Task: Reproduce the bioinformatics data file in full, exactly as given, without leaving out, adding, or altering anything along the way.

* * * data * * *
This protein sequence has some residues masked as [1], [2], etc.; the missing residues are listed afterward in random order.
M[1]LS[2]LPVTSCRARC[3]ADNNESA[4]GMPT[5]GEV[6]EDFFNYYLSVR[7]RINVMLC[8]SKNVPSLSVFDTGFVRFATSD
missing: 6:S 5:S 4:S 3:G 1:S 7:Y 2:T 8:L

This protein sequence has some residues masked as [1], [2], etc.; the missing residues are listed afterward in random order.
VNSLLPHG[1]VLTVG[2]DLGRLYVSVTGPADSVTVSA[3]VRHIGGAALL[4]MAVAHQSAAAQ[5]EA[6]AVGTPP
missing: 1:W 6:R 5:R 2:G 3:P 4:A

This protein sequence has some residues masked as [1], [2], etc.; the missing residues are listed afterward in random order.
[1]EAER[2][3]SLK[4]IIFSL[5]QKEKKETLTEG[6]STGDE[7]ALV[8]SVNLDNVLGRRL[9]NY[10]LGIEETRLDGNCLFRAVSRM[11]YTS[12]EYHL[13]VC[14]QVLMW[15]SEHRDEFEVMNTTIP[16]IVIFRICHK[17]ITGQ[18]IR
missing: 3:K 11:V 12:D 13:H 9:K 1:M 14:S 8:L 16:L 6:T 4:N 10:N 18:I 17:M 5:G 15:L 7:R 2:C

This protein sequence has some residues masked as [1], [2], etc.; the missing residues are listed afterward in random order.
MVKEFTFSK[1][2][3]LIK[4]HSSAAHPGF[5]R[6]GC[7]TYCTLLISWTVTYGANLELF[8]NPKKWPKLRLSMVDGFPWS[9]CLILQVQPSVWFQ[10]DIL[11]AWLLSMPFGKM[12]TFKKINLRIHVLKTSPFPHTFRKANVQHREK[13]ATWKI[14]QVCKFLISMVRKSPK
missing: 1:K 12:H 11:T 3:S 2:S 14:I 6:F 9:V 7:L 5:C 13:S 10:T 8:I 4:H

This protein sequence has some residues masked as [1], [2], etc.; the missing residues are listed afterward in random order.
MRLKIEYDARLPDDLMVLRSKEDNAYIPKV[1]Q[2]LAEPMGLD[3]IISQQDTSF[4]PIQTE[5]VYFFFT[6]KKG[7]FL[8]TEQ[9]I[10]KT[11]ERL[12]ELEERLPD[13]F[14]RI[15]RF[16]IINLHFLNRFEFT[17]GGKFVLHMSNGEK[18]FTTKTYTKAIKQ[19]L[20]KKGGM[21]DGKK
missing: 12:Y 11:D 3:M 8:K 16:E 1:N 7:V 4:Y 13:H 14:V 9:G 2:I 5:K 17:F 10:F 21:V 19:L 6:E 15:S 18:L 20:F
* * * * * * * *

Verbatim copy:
This protein sequence has some residues masked as [1], [2], etc.; the missing residues are listed afterward in random order.
M[1]LS[2]LPVTSCRARC[3]ADNNESA[4]GMPT[5]GEV[6]EDFFNYYLSVR[7]RINVMLC[8]SKNVPSLSVFDTGFVRFATSD
missing: 6:S 5:S 4:S 3:G 1:S 7:Y 2:T 8:L

This protein sequence has some residues masked as [1], [2], etc.; the missing residues are listed afterward in random order.
VNSLLPHG[1]VLTVG[2]DLGRLYVSVTGPADSVTVSA[3]VRHIGGAALL[4]MAVAHQSAAAQ[5]EA[6]AVGTPP
missing: 1:W 6:R 5:R 2:G 3:P 4:A

This protein sequence has some residues masked as [1], [2], etc.; the missing residues are listed afterward in random order.
[1]EAER[2][3]SLK[4]IIFSL[5]QKEKKETLTEG[6]STGDE[7]ALV[8]SVNLDNVLGRRL[9]NY[10]LGIEETRLDGNCLFRAVSRM[11]YTS[12]EYHL[13]VC[14]QVLMW[15]SEHRDEFEVMNTTIP[16]IVIFRICHK[17]ITGQ[18]IR
missing: 3:K 11:V 12:D 13:H 9:K 1:M 14:S 8:L 16:L 6:T 4:N 10:N 18:I 17:M 5:G 15:L 7:R 2:C

This protein sequence has some residues masked as [1], [2], etc.; the missing residues are listed afterward in random order.
MVKEFTFSK[1][2][3]LIK[4]HSSAAHPGF[5]R[6]GC[7]TYCTLLISWTVTYGANLELF[8]NPKKWPKLRLSMVDGFPWS[9]CLILQVQPSVWFQ[10]DIL[11]AWLLSMPFGKM[12]TFKKINLRIHVLKTSPFPHTFRKANVQHREK[13]ATWKI[14]QVCKFLISMVRKSPK
missing: 1:K 12:H 11:T 3:S 2:S 14:I 6:F 9:V 7:L 5:C 13:S 10:T 8:I 4:H

This protein sequence has some residues masked as [1], [2], etc.; the missing residues are listed afterward in random order.
MRLKIEYDARLPDDLMVLRSKEDNAYIPKV[1]Q[2]LAEPMGLD[3]IISQQDTSF[4]PIQTE[5]VYFFFT[6]KKG[7]FL[8]TEQ[9]I[10]KT[11]ERL[12]ELEERLPD[13]F[14]RI[15]RF[16]IINLHFLNRFEFT[17]GGKFVLHMSNGEK[18]FTTKTYTKAIKQ[19]L[20]KKGGM[21]DGKK
missing: 12:Y 11:D 3:M 8:K 16:E 1:N 7:V 4:Y 13:H 14:V 9:G 2:I 5:K 17:F 10:F 21:V 19:L 6:E 15:S 18:L 20:F